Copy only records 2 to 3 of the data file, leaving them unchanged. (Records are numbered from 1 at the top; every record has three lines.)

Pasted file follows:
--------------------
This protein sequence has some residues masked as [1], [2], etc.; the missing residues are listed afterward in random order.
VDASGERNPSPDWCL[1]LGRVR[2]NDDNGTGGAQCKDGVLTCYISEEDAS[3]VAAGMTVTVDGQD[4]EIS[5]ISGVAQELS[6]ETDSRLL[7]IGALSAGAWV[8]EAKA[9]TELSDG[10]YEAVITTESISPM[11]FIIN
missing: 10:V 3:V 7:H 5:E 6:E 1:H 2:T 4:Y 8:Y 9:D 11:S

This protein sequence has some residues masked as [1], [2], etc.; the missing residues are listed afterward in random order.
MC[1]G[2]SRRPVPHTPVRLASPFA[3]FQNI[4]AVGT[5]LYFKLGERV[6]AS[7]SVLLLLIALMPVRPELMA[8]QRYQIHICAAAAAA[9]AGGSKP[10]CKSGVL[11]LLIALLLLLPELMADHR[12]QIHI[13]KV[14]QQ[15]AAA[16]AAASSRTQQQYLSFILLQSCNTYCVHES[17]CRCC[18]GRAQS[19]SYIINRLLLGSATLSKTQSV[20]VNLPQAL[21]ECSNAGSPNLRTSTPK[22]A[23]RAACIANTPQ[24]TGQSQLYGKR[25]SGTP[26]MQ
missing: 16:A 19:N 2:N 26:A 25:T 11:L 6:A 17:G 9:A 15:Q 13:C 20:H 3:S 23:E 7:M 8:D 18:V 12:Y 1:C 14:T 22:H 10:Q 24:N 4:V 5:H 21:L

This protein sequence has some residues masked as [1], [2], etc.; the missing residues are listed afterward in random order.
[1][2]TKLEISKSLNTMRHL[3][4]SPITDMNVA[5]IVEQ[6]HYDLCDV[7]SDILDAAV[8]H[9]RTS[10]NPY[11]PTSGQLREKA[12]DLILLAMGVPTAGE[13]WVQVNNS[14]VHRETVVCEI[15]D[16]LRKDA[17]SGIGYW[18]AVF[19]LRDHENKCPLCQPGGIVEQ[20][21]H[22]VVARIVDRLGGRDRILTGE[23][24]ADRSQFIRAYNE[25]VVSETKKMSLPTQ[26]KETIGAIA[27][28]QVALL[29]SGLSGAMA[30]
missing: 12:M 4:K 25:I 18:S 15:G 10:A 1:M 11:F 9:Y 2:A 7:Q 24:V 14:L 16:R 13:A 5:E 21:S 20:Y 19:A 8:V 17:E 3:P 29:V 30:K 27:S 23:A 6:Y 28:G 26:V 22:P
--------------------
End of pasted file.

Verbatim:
This protein sequence has some residues masked as [1], [2], etc.; the missing residues are listed afterward in random order.
MC[1]G[2]SRRPVPHTPVRLASPFA[3]FQNI[4]AVGT[5]LYFKLGERV[6]AS[7]SVLLLLIALMPVRPELMA[8]QRYQIHICAAAAAA[9]AGGSKP[10]CKSGVL[11]LLIALLLLLPELMADHR[12]QIHI[13]KV[14]QQ[15]AAA[16]AAASSRTQQQYLSFILLQSCNTYCVHES[17]CRCC[18]GRAQS[19]SYIINRLLLGSATLSKTQSV[20]VNLPQAL[21]ECSNAGSPNLRTSTPK[22]A[23]RAACIANTPQ[24]TGQSQLYGKR[25]SGTP[26]MQ
missing: 16:A 19:N 2:N 26:A 25:T 11:L 6:A 17:G 9:A 15:Q 13:C 20:H 3:S 23:E 7:M 8:D 18:V 12:Y 1:C 14:T 22:H 10:Q 24:N 4:V 5:H 21:L

This protein sequence has some residues masked as [1], [2], etc.; the missing residues are listed afterward in random order.
[1][2]TKLEISKSLNTMRHL[3][4]SPITDMNVA[5]IVEQ[6]HYDLCDV[7]SDILDAAV[8]H[9]RTS[10]NPY[11]PTSGQLREKA[12]DLILLAMGVPTAGE[13]WVQVNNS[14]VHRETVVCEI[15]D[16]LRKDA[17]SGIGYW[18]AVF[19]LRDHENKCPLCQPGGIVEQ[20][21]H[22]VVARIVDRLGGRDRILTGE[23][24]ADRSQFIRAYNE[25]VVSETKKMSLPTQ[26]KETIGAIA[27][28]QVALL[29]SGLSGAMA[30]
missing: 12:M 4:K 25:I 18:S 15:G 10:A 1:M 11:F 9:Y 2:A 7:Q 24:V 14:L 16:R 13:A 5:E 21:S 20:Y 19:A 8:V 17:E 3:P 29:V 30:K 27:S 23:A 6:Y 28:G 26:V 22:P